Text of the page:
People with diabetes who have obstructive sleep apnea are more likely to develop retina disease then their peers without OSA. 

At the outset of the study, they also found that advanced “sight-threatening diabetic retinopathy” was already present in 43 percent of people with sleep apnea, compared to just 24 percent of those without apnea.

“Patients with type 2 diabetes and obstructive sleep apnea (OSA) are at increased risk of developing advanced retinopathy and also are at increased risk of greater decline in kidney function, as we found in a previous publication,” senior study author Dr. Abd A. Tahrani from University of Birmingham told Reuters Health.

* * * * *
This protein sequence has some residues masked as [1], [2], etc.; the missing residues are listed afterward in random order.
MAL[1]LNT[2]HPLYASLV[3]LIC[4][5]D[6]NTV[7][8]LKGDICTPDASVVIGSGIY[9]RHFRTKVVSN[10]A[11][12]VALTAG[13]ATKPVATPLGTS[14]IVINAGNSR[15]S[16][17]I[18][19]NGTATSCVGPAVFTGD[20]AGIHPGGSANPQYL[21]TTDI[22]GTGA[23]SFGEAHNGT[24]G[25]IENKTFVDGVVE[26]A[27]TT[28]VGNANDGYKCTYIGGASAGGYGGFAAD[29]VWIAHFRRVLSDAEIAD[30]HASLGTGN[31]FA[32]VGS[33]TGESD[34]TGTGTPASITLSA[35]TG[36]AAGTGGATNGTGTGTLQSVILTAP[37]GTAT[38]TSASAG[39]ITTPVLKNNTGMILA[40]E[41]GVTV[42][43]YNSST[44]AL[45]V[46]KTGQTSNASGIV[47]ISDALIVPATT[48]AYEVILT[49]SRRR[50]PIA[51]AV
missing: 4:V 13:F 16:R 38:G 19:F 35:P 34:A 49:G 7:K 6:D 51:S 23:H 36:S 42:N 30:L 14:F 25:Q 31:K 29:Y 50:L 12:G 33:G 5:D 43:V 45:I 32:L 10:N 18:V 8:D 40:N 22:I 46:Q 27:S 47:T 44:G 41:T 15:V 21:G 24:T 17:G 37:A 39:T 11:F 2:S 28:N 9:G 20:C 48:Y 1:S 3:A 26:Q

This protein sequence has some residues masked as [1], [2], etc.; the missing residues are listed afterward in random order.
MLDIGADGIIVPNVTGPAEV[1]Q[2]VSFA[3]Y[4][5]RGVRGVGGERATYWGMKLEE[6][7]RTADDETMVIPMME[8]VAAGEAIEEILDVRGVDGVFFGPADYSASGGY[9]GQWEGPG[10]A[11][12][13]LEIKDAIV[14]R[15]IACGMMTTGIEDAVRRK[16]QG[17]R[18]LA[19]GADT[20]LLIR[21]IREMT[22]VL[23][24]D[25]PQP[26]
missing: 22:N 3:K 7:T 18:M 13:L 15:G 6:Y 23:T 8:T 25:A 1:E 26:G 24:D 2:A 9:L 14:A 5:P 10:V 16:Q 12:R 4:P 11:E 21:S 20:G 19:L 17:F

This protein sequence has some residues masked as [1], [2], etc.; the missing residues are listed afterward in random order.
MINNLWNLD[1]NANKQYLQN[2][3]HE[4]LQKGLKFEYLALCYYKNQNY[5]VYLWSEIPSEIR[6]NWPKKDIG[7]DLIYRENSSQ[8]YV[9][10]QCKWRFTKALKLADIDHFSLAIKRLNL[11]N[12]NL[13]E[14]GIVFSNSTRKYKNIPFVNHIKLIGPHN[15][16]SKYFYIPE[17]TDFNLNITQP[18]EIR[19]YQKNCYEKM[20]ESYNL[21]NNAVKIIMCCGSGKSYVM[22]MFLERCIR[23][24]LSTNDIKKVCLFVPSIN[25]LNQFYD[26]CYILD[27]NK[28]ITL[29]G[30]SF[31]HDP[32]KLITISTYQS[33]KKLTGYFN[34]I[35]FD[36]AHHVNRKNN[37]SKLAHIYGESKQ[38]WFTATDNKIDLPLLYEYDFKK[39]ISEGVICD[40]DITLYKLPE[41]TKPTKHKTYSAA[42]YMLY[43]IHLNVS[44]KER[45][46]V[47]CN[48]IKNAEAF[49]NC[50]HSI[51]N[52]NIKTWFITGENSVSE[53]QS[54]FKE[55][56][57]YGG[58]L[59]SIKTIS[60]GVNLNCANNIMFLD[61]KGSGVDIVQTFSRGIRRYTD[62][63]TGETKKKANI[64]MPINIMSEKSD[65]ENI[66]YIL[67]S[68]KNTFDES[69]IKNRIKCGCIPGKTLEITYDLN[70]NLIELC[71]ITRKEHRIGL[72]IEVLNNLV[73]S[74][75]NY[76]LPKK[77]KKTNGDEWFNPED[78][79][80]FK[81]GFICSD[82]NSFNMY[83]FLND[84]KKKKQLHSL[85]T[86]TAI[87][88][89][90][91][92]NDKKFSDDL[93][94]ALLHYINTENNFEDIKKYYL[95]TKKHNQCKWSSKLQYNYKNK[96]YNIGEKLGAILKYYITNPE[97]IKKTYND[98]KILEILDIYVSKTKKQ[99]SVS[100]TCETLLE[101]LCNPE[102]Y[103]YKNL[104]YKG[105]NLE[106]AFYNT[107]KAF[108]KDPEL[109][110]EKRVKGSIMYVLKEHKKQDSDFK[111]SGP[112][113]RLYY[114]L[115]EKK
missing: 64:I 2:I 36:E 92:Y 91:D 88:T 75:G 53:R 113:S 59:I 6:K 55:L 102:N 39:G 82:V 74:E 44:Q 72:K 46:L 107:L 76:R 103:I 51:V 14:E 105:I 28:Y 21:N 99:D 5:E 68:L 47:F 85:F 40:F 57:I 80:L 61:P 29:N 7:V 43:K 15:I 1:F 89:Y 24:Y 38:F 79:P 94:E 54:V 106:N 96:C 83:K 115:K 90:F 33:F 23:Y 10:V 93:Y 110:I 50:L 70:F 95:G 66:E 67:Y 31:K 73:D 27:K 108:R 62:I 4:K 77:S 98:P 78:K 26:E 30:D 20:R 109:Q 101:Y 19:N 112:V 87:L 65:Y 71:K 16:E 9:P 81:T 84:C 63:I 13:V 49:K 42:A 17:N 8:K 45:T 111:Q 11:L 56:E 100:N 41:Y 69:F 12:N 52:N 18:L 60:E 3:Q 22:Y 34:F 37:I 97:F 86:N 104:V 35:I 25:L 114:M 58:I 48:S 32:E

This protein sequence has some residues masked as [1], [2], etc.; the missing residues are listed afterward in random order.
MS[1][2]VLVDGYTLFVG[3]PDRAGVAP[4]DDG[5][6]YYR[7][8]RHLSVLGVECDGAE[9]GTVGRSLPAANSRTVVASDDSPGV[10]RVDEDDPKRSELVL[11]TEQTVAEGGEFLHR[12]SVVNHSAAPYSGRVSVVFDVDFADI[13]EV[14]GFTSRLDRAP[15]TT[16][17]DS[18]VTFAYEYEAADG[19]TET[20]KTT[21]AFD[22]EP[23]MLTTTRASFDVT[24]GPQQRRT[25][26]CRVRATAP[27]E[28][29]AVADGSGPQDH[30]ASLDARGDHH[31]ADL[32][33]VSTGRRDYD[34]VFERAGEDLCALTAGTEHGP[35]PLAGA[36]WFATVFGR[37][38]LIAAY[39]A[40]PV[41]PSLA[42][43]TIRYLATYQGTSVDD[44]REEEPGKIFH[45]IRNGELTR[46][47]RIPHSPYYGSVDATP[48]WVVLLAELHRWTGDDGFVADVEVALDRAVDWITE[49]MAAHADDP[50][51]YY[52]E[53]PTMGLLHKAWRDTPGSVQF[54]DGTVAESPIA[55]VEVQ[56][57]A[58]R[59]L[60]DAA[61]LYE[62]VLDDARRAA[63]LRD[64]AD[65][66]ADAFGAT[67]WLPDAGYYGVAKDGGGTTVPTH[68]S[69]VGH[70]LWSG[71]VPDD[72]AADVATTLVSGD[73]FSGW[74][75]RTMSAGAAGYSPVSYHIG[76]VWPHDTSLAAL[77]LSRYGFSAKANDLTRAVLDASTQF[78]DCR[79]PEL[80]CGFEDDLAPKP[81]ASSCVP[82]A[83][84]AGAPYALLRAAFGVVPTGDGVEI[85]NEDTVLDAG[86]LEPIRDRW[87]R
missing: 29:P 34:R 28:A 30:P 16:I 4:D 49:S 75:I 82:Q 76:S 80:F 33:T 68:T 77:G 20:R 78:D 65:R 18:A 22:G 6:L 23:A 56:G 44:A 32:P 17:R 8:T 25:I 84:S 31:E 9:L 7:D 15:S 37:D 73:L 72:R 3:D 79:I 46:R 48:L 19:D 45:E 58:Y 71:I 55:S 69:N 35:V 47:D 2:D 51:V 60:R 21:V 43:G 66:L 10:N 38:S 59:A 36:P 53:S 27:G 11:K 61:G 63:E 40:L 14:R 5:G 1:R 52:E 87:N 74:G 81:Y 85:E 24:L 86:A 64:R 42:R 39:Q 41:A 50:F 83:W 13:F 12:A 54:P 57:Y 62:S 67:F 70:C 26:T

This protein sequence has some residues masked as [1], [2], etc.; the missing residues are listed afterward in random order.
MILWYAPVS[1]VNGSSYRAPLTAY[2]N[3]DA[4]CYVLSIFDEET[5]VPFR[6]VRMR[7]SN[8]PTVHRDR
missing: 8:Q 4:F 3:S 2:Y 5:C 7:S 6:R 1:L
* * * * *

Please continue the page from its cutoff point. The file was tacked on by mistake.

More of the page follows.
“Hence, diagnosing OSA offers the opportunity to identify a high-risk group of patients which will allow doctors to apply preventative treatment strategy to slow the progression of these complications,” Tahrani said by email.

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